Top 5 Tips for Setting up Sustainable Reef Aquarium

Hi everyone

I’m Mike from Current-USA and today we’re going to give you five tips for successfully setting up a sustainable reef aquarium. Most aquarium hobbyists really care about the environment and understand the importance of aquaculture within the marine aquarium industry and many of us have wanted to set up a completely sustainable aquarium and it’s been almost reachable. It’s only been in the last few years that we’re really able to truly set up a sustainable reef aquarium. There’s been so many advances in aquaculture, coral farming, captive breeding fish, that it’s now very reachable. In this video we’re going to give you five tips for setting up your first sustainable reef aquarium.

Tip number one: Use eco-friendly reef rock and substrate versus live rock from the ocean.

While many sustainable options of live rock have been available to hobbyist, it’s only been in the last few years that are truly sustainable 100% eco-friendly alternative has been available to us. There are now over five types of eco-friendly rock available to aquarium hobbyist but real reef rock is still one of the favorites. This rock is made from all the components nature uses to build a coral reef but is 100% natural marine friendly. It’s made here in Southern California and real reef rock looks like typical live rock you would get from the ocean with Coralline algae already on it.

It’s available in multiple shapes and sizes. They even have a branching type of rock that can be used to set up themed tanks or create unique aquascapes. Real reef also offers a sustainable type of aragonite for your substrate so we highly suggest you check out more information by following the link below.

Tip number two: Select a colorful community of hardy soft corals. When selecting corals for your sustainable reef, we recommend you begin with some of the hardy, easier to keep soft corals and LPS corals then slowly move in to SPS corals.

Most softies and LPS corals also add the element of movement to any reef aquarium and there are many species available are completely sustainable and captive raised. Some of our favorite soft and LPS corals include Zoanthid Polyps, Xenia Polyps, Green Star Polyps and Euphyllia Corals including Torch, Hammer, and Frogspawn Corals.

Tip number three: Research and select a community of captive bred fish.

It’s now completely possible to get a whole variety of incredible looking captive bred fish for your reef aquarium. And with the advances our industry makes every year, more and more species are becoming available to us but when you’re selecting the fish for your reef aquarium you’re going to want to make sure that you select fish for each zone in the tank itself. For the top and middle zone of your tank, you’ll want some fish that are active and don’t hide a lot. Two highly recommended captive bred species are Clownfish and Cardinalfish. Clownfish are now available in an incredible variety of colors and patterns and will likely be the most active fish in your aquarium.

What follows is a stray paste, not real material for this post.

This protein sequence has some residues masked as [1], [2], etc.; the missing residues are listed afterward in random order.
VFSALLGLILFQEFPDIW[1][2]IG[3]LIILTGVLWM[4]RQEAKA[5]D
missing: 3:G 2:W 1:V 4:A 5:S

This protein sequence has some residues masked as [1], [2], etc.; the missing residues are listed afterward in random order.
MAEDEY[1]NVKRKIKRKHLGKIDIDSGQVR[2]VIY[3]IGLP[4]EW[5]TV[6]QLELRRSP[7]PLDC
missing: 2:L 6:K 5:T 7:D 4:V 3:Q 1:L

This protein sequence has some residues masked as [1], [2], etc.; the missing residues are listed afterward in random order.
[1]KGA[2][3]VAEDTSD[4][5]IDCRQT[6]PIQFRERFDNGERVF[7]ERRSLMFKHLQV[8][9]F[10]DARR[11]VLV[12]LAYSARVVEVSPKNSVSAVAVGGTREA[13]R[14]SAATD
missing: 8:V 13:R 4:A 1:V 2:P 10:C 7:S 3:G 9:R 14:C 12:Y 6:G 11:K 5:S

Cardinal fish are also a great fish to add for this zone of your reef. In the middle and lower columns, Dottybacks, Gobies and Blennies are all readily captive bred and will add incredible color and personality to your reef. If you want more information on what captive bred fish are best for your aquarium, check out our video on the Top Five Fish for Sustainable Reef Aquariums.

Tip number four: Use a sustainable cleaner crew. A reef cleaner crew works all day and night to keep your aquarium clean. It usually consists of snails, crabs, shrimps, urchins, many types of inverts and all they do all day long is look for food, clean, eat uneaten food and most importantly, they cleanup algae in your tank. So if you need a cleanup crew or you’re wanting that cleanup crew for your sustainable reef aquarium, make sure everything’s been aquacultured.

Trochus Snails are now captive bred and are one of the best algae eaters you can for your aquarium. They have voracious appetites and will clean algae from rocks, substrates and the glass panels of your aquarium. Cerith snails are an important part of any cleanup crew and captive-bred Cerith’s are readily available to hobbyists. These snails are smaller than troca snails but they also have big appetites for algae, uneaten food and detritus. They are also very active at night and do a great job burrowing and stirring up your stand bed, keeping it well oxygenated. There are also many other species of aquacultured animals available for your cleanup crew including Peppermint Shrimp and Variegated Sea Urchins.

Tip number five: Aquacultured macroalgae are excellent for nutrient removal. There are many types of macroalgae that are aquacultured today and readily available to hobbyists that you can put in your tank, in your refugium, even in your algae scrubber that help remove excess nutrients from your reef aquarium. Green and Red Gracilaria are two of the most popular types of macroalgaes used. Both of them are commonly aquacultured and can be added directly into your aquarium to add color.

That’s assuming your fish and cleaner crews don’t rip at the shreds for food. Aquacultured Chaetomorpha or Spaghetti algae is also very popular for exporting nutrients especially in refugiums. Most fish also do not find Chaetomorpha is very appetizing. Thanks for watching our video and we hope that this inspires you to set up a sustainable reef aquarium. And for more aquarium tips like this, don’t forget to hit that subscribe button.